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Almost 30 Years Since its Creation, Arizona Coyotes Kachina Logo Still Resonates in the Valley

By Sean Shapiro, 11/21/23, 4:15PM MST


The logo is rooted in the region’s Native American history

Arizona Coyote iconic Kachina jersey

It’s unique and iconic. 

In 2020, a reader poll in the Arizona Republic deemed the Arizona Coyotes “Kachina” logo the greatest in Arizona sports history. 

First introduced in 1996 when the team relocated from Winnipeg, the logo is based on the ancestral spirits of the Pueblo people and depicts a coyote holding a hockey stick. It’s a patchwork of colors including green, red, sand, and purple. The crescent moon makes a C for Coyotes, while the shape of the Coyote is an A frame for Arizona. 

It was wildly popular and one of the iconic looks in the NHL, but it disappeared when the Coyotes re-branded in 2003 to a more generic-looking howling coyote. 

Over the past four years, since Alex Meruelo bought the team, the Coyotes have rebranded back to the iconic logo in an effort to better connect with the community. The Kachina first re-surfaced as a throwback jersey during the 2018-19 season and became the team’s primary logo before the 2021-22 season. 

The original designer of the logo, Greg Fisher, is happy to see the kachina back in its proper place. 

“It’s great to see, I’ve been part of building and had lots of opportunities to build brands over the years,” Fisher said. “The Coyotes Kachina is one of those that took on life of its own, really had a cult following, and it’s great to see it back as the main logo for the team.”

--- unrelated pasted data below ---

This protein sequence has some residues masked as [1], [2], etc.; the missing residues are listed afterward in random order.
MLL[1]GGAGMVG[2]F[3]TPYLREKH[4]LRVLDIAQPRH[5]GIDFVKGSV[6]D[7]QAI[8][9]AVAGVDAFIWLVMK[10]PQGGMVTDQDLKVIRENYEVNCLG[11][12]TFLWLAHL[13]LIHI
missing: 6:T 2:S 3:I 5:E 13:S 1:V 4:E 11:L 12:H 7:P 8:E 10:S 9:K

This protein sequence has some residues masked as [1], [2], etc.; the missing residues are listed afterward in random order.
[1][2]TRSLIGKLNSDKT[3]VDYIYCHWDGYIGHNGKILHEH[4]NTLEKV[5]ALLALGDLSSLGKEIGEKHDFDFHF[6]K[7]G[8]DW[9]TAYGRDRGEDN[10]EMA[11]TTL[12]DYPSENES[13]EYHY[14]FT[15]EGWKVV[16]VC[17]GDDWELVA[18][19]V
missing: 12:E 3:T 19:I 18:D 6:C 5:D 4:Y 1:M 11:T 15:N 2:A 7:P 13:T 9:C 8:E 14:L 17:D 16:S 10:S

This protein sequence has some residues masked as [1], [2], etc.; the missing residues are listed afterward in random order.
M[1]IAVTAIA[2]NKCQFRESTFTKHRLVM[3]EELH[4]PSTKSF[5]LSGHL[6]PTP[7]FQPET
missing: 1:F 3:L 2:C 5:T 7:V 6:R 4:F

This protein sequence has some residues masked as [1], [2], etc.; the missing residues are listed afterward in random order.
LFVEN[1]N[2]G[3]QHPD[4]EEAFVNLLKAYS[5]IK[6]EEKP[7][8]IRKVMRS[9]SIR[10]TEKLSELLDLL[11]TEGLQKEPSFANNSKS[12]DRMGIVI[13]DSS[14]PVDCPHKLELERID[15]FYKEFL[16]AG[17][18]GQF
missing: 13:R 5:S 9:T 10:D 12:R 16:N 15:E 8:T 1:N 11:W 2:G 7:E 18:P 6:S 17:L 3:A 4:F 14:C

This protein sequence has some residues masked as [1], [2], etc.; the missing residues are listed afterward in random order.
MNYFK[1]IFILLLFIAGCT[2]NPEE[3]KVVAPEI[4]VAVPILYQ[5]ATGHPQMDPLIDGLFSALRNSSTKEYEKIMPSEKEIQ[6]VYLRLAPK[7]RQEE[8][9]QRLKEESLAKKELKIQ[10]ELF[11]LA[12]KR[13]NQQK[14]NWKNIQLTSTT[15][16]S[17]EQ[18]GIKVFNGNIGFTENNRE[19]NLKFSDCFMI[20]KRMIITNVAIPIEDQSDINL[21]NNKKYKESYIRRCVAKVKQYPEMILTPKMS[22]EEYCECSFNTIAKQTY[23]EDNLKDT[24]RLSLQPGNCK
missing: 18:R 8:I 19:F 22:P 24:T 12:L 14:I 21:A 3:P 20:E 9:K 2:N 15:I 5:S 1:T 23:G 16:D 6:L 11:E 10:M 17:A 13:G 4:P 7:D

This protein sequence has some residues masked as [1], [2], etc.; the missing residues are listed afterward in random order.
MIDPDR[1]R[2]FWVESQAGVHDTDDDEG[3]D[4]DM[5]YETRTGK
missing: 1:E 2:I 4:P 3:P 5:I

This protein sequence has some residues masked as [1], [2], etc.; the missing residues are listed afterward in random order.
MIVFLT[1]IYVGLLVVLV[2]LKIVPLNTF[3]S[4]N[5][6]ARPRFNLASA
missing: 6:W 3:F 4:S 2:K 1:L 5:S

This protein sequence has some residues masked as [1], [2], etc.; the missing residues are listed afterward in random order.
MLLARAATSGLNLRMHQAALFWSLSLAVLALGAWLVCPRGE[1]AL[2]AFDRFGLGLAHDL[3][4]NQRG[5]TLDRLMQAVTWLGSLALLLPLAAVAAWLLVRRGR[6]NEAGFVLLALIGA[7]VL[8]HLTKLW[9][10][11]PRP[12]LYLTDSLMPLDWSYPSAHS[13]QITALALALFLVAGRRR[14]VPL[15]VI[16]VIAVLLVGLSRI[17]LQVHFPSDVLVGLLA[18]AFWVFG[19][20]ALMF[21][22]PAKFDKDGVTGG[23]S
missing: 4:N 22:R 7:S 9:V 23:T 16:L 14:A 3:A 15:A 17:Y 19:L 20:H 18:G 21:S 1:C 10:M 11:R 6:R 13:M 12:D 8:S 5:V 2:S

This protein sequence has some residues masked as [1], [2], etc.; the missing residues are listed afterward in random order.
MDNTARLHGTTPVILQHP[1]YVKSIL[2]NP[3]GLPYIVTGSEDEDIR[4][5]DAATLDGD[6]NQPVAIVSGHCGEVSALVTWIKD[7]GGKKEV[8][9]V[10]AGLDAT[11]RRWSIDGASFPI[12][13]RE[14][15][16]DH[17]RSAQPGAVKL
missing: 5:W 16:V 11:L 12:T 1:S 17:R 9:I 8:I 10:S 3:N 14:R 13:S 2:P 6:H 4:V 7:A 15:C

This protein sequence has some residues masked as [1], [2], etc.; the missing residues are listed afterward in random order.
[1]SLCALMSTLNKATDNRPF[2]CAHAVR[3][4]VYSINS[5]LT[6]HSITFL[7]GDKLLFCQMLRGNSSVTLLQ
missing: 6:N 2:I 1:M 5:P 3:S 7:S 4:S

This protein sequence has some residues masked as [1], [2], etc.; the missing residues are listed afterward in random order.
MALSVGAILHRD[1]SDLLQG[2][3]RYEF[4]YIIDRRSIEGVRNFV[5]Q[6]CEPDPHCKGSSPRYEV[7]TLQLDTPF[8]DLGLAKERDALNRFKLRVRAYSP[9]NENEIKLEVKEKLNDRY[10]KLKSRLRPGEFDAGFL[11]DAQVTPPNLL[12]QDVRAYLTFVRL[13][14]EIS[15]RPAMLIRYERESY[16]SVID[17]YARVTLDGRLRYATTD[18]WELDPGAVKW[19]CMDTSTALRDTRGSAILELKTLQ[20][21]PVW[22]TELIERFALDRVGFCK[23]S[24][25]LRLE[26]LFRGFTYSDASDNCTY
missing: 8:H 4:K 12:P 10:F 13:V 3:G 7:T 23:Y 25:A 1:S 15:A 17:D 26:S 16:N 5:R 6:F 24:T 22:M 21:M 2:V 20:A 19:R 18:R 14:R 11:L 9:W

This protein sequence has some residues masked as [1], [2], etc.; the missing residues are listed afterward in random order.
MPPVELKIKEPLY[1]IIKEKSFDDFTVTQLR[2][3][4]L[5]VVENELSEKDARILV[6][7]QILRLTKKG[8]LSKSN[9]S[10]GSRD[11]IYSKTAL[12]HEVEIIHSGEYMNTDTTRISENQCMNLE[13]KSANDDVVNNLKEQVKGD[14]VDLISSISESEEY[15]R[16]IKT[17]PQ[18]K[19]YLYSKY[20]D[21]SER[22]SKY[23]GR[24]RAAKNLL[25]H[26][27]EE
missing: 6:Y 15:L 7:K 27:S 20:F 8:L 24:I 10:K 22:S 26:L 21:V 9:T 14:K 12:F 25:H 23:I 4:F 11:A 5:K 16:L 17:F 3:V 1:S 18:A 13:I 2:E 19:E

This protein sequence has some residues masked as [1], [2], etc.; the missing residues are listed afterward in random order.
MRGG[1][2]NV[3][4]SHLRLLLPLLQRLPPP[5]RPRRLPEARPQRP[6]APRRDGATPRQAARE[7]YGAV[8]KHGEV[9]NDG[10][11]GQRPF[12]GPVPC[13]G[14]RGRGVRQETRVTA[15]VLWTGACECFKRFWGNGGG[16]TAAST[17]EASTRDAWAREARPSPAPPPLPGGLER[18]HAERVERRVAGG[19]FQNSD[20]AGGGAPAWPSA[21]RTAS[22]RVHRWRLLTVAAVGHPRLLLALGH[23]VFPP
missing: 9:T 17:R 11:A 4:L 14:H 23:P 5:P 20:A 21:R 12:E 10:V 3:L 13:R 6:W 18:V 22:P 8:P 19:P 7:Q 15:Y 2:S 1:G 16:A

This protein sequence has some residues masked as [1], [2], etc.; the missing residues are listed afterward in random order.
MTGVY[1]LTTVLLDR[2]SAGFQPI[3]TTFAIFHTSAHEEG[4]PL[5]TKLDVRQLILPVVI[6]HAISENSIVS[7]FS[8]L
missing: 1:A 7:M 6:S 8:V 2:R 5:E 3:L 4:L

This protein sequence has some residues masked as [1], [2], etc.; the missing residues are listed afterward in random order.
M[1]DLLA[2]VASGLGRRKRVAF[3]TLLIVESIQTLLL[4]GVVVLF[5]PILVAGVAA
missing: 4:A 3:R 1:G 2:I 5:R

While the Kachina logo was first unveiled to the public in 1996, Fisher says the design work and brand building started in 1994 with then Phoenix Suns owner Jerry Colangelo, who was instrumental in helping get an NHL team to Arizona. 

Looking back, Fisher remembers working with David Haney, a creative director with the NHL at the time, and getting an oddly specific requirement. 

No angry animals. 

“The NHL told us no angry animals because, I think, there had been a trend of angry animals as primary logos, the San Jose Sharks, the Florida Panthers, they were newer to the league and were angry animals,” Fisher said. “So, the NHL wanted something different for the Coyotes.”

Easier said than done, right?

“For sure, it could have gone many different ways, but there were some Kachina dolls in Colangelo’s office and we used those as a motivation for a design, we started to build a brand and story around that.”

Kachina dolls are traditional Native American art that originates from the Hopi people, who primarily live in the Southwestern United States. The dolls are typically carved from cottonwood root and painted. The term itself, kachina, refers to the spiritual beings of Hopi religious beliefs. 

Fisher said he remembers Colangelo calling and getting approval from the native tribes in the area to use the kachina in this fashion. 

Fisher also remembers the logo going down several possible paths, and while the NHL liked the design, there were constant requests to simplify the logo. For example, at one point the logo featured the Coyote wearing sunglasses, which were removed in the process. 

The logo possesses a wow factor and stands out when sitting side-by-side with other NHL logos, which made it an easy choice to be brought back into use and undo the 2003 rebrand. 

Bringing back the team’s original logo is also a way for the Coyotes to show their dedication to staying in Arizona and tying the team to the culture and heritage of the state. 

“It’s part of the fabric of Arizona and the southwest and I think the logo does that,” Fisher said. “Again, I’m happy to see it back.” 

Story from Red Line Editorial, Inc.

National Native American Heritage Month is observed in November and calls attention to the culture, traditions, and achievements of the nation's original inhabitants and of their descendants. To learn more about Native American Heritage Month visit

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